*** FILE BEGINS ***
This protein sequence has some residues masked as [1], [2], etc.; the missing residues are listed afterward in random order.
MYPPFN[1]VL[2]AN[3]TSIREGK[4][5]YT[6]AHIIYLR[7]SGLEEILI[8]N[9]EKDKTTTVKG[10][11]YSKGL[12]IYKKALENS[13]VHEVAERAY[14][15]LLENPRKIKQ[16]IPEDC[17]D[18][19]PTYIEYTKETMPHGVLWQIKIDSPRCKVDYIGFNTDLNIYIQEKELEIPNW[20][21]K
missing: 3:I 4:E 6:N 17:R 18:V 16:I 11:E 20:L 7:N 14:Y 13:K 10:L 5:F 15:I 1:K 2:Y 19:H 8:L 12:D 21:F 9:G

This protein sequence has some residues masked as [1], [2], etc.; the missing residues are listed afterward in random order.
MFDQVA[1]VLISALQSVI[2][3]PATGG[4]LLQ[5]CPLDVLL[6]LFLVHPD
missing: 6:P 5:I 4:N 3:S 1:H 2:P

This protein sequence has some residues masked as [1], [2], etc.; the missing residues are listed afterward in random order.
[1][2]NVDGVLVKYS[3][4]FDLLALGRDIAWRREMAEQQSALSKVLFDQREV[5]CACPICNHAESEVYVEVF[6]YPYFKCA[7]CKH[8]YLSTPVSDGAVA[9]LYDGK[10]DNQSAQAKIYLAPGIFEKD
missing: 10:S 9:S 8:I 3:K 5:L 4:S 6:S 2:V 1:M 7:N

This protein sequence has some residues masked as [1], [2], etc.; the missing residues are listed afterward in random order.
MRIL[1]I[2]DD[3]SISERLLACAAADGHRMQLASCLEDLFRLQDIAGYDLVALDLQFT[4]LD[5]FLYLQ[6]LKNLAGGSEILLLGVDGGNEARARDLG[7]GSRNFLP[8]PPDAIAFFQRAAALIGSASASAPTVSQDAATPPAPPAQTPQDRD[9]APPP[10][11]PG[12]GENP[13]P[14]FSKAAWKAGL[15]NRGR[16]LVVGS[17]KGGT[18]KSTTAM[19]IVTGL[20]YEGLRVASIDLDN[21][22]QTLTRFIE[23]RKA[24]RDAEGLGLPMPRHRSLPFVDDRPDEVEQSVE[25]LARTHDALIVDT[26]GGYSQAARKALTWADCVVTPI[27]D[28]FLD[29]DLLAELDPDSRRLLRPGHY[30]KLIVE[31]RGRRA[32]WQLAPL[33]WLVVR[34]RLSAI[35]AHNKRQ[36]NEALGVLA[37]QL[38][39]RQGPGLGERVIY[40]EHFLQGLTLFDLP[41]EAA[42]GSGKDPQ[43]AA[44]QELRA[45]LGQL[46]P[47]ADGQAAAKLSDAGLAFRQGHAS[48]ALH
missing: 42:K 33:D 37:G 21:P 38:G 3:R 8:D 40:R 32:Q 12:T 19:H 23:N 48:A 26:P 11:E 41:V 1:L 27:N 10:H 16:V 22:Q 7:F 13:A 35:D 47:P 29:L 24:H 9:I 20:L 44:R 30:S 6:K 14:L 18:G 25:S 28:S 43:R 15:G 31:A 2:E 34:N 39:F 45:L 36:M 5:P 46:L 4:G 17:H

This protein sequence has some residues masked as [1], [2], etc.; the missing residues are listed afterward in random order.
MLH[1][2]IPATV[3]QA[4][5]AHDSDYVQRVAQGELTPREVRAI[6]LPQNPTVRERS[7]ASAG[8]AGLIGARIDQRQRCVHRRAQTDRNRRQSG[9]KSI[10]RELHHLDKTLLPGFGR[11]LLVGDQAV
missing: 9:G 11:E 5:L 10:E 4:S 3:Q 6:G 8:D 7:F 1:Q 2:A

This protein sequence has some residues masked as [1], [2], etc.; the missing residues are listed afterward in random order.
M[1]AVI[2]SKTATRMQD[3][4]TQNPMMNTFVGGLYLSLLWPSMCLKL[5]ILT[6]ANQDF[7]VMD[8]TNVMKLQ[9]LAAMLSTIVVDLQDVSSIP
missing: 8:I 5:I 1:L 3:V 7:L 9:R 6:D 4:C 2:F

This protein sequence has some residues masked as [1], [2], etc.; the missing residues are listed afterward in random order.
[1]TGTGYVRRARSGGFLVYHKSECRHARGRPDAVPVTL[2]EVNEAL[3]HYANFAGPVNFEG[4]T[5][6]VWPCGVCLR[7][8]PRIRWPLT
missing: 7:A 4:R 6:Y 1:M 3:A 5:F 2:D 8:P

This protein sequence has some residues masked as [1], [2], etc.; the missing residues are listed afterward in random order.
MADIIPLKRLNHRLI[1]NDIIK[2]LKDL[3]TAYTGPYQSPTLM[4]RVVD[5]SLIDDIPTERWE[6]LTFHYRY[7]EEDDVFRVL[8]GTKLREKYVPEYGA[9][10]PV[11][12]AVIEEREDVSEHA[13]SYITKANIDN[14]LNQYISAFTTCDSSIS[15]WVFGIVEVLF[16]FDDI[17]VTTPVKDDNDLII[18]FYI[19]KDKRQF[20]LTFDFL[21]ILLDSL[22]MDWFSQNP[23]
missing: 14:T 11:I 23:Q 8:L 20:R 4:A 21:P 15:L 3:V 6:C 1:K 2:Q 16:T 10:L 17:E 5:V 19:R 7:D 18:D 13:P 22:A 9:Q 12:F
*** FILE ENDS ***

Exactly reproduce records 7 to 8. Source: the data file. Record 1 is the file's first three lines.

This protein sequence has some residues masked as [1], [2], etc.; the missing residues are listed afterward in random order.
[1]TGTGYVRRARSGGFLVYHKSECRHARGRPDAVPVTL[2]EVNEAL[3]HYANFAGPVNFEG[4]T[5][6]VWPCGVCLR[7][8]PRIRWPLT
missing: 7:A 4:R 6:Y 1:M 3:A 5:F 2:D 8:P

This protein sequence has some residues masked as [1], [2], etc.; the missing residues are listed afterward in random order.
MADIIPLKRLNHRLI[1]NDIIK[2]LKDL[3]TAYTGPYQSPTLM[4]RVVD[5]SLIDDIPTERWE[6]LTFHYRY[7]EEDDVFRVL[8]GTKLREKYVPEYGA[9][10]PV[11][12]AVIEEREDVSEHA[13]SYITKANIDN[14]LNQYISAFTTCDSSIS[15]WVFGIVEVLF[16]FDDI[17]VTTPVKDDNDLII[18]FYI[19]KDKRQF[20]LTFDFL[21]ILLDSL[22]MDWFSQNP[23]
missing: 14:T 11:I 23:Q 8:L 20:R 4:A 21:P 15:L 3:V 6:C 1:K 2:Q 16:T 10:L 17:E 5:V 19:R 7:D 18:D 13:P 22:A 9:Q 12:F